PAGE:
Several barristers’ chambers have decided to postpone mini-pupillage schemes, as they operate on a co-location working basis due to coronavirus.

Among the chambers to have put pupillage work experience on hold are One Essex Court, 7KBW, 3VB and Brick Court. Meanwhile, Blackstone has taken steps to undertake them remotely.

A mini-pupillage gives future barristers a taste of the Bar and an idea of how chambers operate. They are the Bar’s equivalent of an internship or vacation scheme and usually are between one to five days. Most are short and unassessed, so sets are usually able to offer between a dozen and several dozen mini-pupillages a year.

Most sets state that mini-pupillages are intended for those who have already studied some law modules – and for those usually in the second year of law school and above.

Students from Singapore were meant to undertake mini-pupillages at Fountain Court, but this has also been placed on hold. One Essex Court, 7KBW, 3VB and Brick Court have all told The Lawyer that they have taken the tough decision to postpone their schemes.

Students undertaking mini-pupillages at Blackstone Chambers will work remotely. The set requires anyone who wants to apply for a pupillage to undertake a mini-pupilage and with applications currently in the interview stage, Blackstone will continue to work with interested candidates on a remote basis.

Blackstone’s deputy chambers director Mat Swallow said: “We have for a long time recognised the importance of mini-pupillages as an integral – and compulsory – component of our pupillage recruitment programme. This period of work experience is hugely beneficial, both in terms of attracting the best candidates – providing an opportunity to meet and spend time with the people who work here – and to allow those candidates to shine in a way that might not be demonstrated in a CV.

“Given that it is such an integral part of our pupillage recruitment, we were extremely reluctant to postpone or cancel any of this year’s batch of mini-pupils because of coronavirus. We might typically have 50 to 60 mini-pupils per year, each normally spending at least three days in chambers, plus two days allocated to complete a set piece of work from home.

“When the Covid-19 crisis hit we were well over halfway through the programme and initially sought simply to reduce the time spent in chambers from three days to one, with the other two days managed virtually.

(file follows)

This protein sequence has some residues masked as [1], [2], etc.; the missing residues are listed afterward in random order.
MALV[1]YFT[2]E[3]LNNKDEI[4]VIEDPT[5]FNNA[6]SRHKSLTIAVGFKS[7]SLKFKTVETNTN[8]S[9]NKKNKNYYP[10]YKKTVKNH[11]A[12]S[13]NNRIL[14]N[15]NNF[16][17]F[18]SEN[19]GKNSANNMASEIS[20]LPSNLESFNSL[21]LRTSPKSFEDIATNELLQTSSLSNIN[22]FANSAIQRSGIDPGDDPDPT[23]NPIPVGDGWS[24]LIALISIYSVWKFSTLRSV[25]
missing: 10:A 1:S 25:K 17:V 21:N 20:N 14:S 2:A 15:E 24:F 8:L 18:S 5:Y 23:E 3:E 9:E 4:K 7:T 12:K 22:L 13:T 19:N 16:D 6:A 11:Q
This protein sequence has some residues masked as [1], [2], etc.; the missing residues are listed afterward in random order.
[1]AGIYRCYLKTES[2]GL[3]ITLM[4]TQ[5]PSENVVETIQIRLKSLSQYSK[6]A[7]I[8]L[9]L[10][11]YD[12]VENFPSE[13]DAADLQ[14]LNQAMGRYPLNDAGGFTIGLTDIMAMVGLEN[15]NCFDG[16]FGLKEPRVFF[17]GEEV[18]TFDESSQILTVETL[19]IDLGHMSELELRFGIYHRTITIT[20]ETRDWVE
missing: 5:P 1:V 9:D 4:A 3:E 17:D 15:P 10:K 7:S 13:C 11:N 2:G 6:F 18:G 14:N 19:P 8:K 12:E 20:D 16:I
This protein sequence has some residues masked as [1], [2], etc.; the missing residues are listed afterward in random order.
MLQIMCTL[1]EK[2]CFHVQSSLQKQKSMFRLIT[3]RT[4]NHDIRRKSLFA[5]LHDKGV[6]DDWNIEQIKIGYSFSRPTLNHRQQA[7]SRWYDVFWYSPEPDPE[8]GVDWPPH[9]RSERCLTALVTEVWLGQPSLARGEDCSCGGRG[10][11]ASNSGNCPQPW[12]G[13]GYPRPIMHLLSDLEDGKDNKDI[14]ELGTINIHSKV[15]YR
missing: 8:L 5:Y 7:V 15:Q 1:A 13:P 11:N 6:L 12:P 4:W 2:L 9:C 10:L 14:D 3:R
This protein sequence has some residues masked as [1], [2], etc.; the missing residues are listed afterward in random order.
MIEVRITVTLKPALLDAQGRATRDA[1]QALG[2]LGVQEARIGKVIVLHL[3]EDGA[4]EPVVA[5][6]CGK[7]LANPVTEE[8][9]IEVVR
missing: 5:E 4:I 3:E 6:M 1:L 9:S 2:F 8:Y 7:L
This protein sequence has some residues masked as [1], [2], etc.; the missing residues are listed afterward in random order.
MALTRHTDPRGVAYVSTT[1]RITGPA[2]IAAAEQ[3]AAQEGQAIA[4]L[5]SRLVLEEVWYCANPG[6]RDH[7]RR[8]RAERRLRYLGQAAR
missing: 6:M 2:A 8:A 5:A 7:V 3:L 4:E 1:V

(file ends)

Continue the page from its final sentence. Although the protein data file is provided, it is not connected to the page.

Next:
“This became impossible following the most recent guidance, so the remaining mini-pupillages are now being conducted wholly remotely. This revised process began this week, and the early feedback has been positive – and we are confident will not impair the ability of the supervisors to assess a candidate’s performance.”

Mini-pupils are required to keep in regular contact with their supervisors and stick to formal working structures.

The majority of chambers are operating on a co-location basis – with half of the staff working from home and the rest working in chambers, with staff swapping over weekly. The Lawyer understands that members are working from home unless they have a hearing.

This is the latest area to be affected by coronavirus – with The Lawyer reporting yesterday that the Solicitors Disciplinary Tribunal would be closing on March 23.

While the civil courts are still open for business, jury trials have been put on hold. Law firms are also grappling with the issue of how to continue operating despite the quick spread of the virus, with some having already closed their premises. Last week, Taylor Wessing closed its London office after a member off staff tested positive.

Baker McKenzie was the first firm to close its office in London on February 28, in response to a person returning from Northern Italy – one of the worst affected areas in Europe. Its office reopened on March 2.

Other firms to have closed offices include Quinn Emanuel Urquhart & Sullivan, which shut in New York after a partner tested positive for COVID-19.

Clayton Utz closed its Sydney office on March 5, when an employee told the firm his wife was a family member of an elderly lady who died of COVID-19 earlier this week in Sydney. The member of staff and his wife tested negative and the firm reopened its office.

KWM also closed its 800-staff Sydney office due to a suspected case.

Click here for all the latest developments on what firms are doing in response to the coronavirus spread.

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